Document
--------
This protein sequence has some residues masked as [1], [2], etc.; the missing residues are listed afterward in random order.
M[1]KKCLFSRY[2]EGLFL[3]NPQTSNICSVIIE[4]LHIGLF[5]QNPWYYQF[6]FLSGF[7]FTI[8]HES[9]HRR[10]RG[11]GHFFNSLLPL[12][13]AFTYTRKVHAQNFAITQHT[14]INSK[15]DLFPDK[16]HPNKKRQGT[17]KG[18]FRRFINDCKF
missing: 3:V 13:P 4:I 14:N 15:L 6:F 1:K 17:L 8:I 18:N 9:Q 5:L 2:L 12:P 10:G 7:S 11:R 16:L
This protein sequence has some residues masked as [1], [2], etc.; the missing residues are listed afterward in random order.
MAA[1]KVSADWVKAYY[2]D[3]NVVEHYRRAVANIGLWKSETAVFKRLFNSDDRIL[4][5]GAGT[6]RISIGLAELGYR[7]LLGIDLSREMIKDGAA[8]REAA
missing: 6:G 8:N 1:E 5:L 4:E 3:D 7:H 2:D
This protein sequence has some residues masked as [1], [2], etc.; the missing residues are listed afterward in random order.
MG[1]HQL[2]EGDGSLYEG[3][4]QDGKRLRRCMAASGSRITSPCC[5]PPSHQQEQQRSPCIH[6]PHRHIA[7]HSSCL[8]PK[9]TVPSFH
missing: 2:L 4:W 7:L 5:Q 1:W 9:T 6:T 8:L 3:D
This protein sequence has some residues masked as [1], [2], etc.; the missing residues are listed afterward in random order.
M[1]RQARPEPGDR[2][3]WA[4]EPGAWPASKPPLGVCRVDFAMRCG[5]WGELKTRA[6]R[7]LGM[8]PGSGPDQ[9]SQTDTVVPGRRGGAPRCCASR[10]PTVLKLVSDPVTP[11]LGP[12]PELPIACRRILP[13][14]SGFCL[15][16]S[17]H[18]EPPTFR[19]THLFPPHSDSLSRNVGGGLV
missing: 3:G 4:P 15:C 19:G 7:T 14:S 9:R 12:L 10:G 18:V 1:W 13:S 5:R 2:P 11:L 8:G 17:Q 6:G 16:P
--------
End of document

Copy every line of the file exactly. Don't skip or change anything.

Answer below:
This protein sequence has some residues masked as [1], [2], etc.; the missing residues are listed afterward in random order.
M[1]KKCLFSRY[2]EGLFL[3]NPQTSNICSVIIE[4]LHIGLF[5]QNPWYYQF[6]FLSGF[7]FTI[8]HES[9]HRR[10]RG[11]GHFFNSLLPL[12][13]AFTYTRKVHAQNFAITQHT[14]INSK[15]DLFPDK[16]HPNKKRQGT[17]KG[18]FRRFINDCKF
missing: 3:V 13:P 4:I 14:N 15:L 6:F 1:K 17:L 8:I 18:N 9:Q 5:L 2:L 12:P 10:G 7:S 11:R 16:L
This protein sequence has some residues masked as [1], [2], etc.; the missing residues are listed afterward in random order.
MAA[1]KVSADWVKAYY[2]D[3]NVVEHYRRAVANIGLWKSETAVFKRLFNSDDRIL[4][5]GAGT[6]RISIGLAELGYR[7]LLGIDLSREMIKDGAA[8]REAA
missing: 6:G 8:N 1:E 5:L 4:E 3:D 7:H 2:D
This protein sequence has some residues masked as [1], [2], etc.; the missing residues are listed afterward in random order.
MG[1]HQL[2]EGDGSLYEG[3][4]QDGKRLRRCMAASGSRITSPCC[5]PPSHQQEQQRSPCIH[6]PHRHIA[7]HSSCL[8]PK[9]TVPSFH
missing: 2:L 4:W 7:L 5:Q 1:W 9:T 6:T 8:L 3:D
This protein sequence has some residues masked as [1], [2], etc.; the missing residues are listed afterward in random order.
M[1]RQARPEPGDR[2][3]WA[4]EPGAWPASKPPLGVCRVDFAMRCG[5]WGELKTRA[6]R[7]LGM[8]PGSGPDQ[9]SQTDTVVPGRRGGAPRCCASR[10]PTVLKLVSDPVTP[11]LGP[12]PELPIACRRILP[13][14]SGFCL[15][16]S[17]H[18]EPPTFR[19]THLFPPHSDSLSRNVGGGLV
missing: 3:G 4:P 15:C 19:G 7:T 14:S 9:R 12:L 10:G 18:V 1:W 13:S 5:R 2:P 11:L 8:G 17:Q 6:G 16:P